The fact that it was green to indicate that this was a condition considered normal should tell you everything you need to know about the absolute bandits who designed the car. :D

In other news, damn, my fuel injectors must've been hideously gunked up, because a bottle of Techron with my last fillup woke it up like whoa. I'm now calling my supercharger my Power Banshee, because eeeeeeeeeeeeeeeee.
Ah, good. I had been wondering why you'd been kind of tepid about the car and why you were hearing that the 9000 'had more balls'.
 

Labcoatguy

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Test the sensor first.
Is the sensor known to go bad regularly? Perhaps the fact that I have three possibly borked ones suggest yes.

Ah, good. I had been wondering why you'd been kind of tepid about the car and why you were hearing that the 9000 'had more balls'.
Techron+traction control off worked wonders. Plus remember I'm on 225-width snow tires right now so I'm traction-limited compared to normal". And believe me I'm not tepid by far; this is now my "forever car" that's going to receive my open wallet when things go wrong.
 

Spectre

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Is the sensor known to go bad regularly? Perhaps the fact that I have three possibly borked ones suggest yes.
It's not regularly, but a function of age. They're thermocouples and they have a lifespan of about 10 years at best for completely encased ones; if you have a sensor where it is an open design with an exposed sensor and live in a place that's got salt in the air and/or they use salt on the roads in winter, the life span can be considerably shorter. This goes for many brands. The XJ's sensors being mounted down low means that the sensors last less time than the high-mounted ones on Ford trucks - they're simply exposed to more abuse.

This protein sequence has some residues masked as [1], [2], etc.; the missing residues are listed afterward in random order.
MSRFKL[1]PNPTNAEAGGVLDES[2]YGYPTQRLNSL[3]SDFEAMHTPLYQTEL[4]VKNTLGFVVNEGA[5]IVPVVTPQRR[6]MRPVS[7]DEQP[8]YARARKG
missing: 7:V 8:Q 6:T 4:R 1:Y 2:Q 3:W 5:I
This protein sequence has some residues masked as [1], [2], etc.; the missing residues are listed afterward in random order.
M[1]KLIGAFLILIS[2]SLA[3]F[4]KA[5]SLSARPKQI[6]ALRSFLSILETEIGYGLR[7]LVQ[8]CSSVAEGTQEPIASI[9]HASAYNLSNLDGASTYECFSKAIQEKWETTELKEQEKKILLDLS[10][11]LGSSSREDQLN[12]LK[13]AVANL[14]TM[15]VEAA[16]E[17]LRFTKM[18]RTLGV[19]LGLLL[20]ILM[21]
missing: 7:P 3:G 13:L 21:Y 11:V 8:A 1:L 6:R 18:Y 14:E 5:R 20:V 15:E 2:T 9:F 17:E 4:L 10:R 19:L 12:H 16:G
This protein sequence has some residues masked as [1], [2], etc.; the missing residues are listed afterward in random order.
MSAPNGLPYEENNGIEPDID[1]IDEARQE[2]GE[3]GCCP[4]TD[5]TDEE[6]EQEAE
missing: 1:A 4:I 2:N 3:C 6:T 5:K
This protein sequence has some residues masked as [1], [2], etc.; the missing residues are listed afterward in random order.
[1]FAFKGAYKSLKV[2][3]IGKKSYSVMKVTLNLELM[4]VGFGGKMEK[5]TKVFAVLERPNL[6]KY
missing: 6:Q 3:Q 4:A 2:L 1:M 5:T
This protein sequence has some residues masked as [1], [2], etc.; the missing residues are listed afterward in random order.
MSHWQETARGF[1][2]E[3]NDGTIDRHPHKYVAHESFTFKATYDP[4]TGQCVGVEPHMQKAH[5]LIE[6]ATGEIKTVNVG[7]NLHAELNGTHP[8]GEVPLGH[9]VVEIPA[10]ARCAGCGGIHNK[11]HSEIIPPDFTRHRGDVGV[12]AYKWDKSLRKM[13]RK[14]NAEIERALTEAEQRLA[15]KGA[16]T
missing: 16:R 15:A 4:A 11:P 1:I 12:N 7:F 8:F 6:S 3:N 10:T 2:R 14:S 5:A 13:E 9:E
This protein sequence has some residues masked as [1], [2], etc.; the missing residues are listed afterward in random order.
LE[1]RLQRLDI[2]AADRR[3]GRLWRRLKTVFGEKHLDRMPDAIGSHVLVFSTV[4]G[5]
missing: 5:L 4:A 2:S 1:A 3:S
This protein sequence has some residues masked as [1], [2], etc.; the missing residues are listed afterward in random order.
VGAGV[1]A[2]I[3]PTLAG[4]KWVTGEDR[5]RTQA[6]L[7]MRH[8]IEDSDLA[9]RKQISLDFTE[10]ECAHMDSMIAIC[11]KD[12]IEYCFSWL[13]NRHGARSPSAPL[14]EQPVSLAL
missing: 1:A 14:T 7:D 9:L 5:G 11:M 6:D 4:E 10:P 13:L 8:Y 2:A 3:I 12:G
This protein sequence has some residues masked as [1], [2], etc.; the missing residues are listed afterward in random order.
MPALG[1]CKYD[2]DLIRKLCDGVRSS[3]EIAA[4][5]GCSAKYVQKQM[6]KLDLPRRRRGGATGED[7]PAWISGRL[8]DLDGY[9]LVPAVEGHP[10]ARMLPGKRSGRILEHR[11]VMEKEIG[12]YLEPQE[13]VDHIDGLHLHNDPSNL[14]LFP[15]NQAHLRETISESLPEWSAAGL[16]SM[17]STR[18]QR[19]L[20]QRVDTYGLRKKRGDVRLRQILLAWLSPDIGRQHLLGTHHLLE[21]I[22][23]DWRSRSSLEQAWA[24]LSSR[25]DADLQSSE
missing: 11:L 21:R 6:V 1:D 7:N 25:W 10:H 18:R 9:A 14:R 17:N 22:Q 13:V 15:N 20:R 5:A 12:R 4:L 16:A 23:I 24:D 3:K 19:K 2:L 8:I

Does yours have the winter equipment kit? If no, you just need this sensor:
http://www.jagbits.com/mm5/merchant.mvc?Screen=PROD&Product_Code=LNA7605AB

If yes, you need this one too: http://www.jagbits.com/mm5/merchant.mvc?Screen=PROD&Product_Code=LNA5700AC


Techron+traction control off worked wonders. Plus remember I'm on 225-width snow tires right now so I'm traction-limited compared to normal". And believe me I'm not tepid by far; this is now my "forever car" that's going to receive my open wallet when things go wrong.
Well, you used to be tepid about it. I assume that's no longer the case. :D
 
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Labcoatguy

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It's not regularly, but a function of age. They're thermocouples and they have a lifespan of about 10 years at best for completely encased ones; if you have a sensor where it is an open design with an exposed sensor and live in a place that's got salt in the air and/or they use salt on the roads in winter, the life span can be considerably shorter. This goes for many brands. The XJ's sensors being mounted down low means that the sensors last less time than the high-mounted ones on Ford trucks - they're simply exposed to more abuse.

Does yours have the winter equipment kit? If no, you just need this sensor:
http://www.jagbits.com/mm5/merchant.mvc?Screen=PROD&Product_Code=LNA7605AB

If yes, you need this one too: http://www.jagbits.com/mm5/merchant.mvc?Screen=PROD&Product_Code=LNA5700AC
Hmm, maybe what it took was just a few cycles of the ignition to reset the climate control system, because now the used one I pulled from my spare bumper works fine. I think it does have the winter kit as it has heated seats and both of those sensors. That's awfully pricey for a thermocouple, and even SNG Barratt asks about $50 for them; is there some universal Denso sensor that I can splice the wiring into the existing plug the way some O2 sensors come? There's a Denso part number on the sensor (077500 4210) but that didn't get me anything apart from the original Jaguar part.

Well, you used to be tepid about it. I assume that's no longer the case. :D
Whatever tepid is definitely in the past. Especially after I blew past a new XF while merging onto the interstate at WOT. Damn bubble just blends into the crowd.

Came across this gem in the factory repair manual while trying to figure out what to do with a slightly loose-feeling clutch pedal:

"Yes, you could just be driving like an idiot."
 
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EyeMWing

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Came across this gem in the factory repair manual while trying to figure out what to do with a slightly loose-feeling clutch pedal:

"Yes, you could just be driving like an idiot."
I've seen that at the top of most if not all clutch diagnosis fault trees. It's definitely the top of the Exedy one.
 

Spectre